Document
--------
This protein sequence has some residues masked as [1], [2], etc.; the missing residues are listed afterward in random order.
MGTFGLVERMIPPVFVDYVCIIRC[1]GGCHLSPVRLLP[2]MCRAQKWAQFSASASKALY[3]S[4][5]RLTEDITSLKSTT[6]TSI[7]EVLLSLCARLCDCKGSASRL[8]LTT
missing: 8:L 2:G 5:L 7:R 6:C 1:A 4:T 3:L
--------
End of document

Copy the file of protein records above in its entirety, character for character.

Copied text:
This protein sequence has some residues masked as [1], [2], etc.; the missing residues are listed afterward in random order.
MGTFGLVERMIPPVFVDYVCIIRC[1]GGCHLSPVRLLP[2]MCRAQKWAQFSASASKALY[3]S[4][5]RLTEDITSLKSTT[6]TSI[7]EVLLSLCARLCDCKGSASRL[8]LTT
missing: 8:L 2:G 5:L 7:R 6:C 1:A 4:T 3:L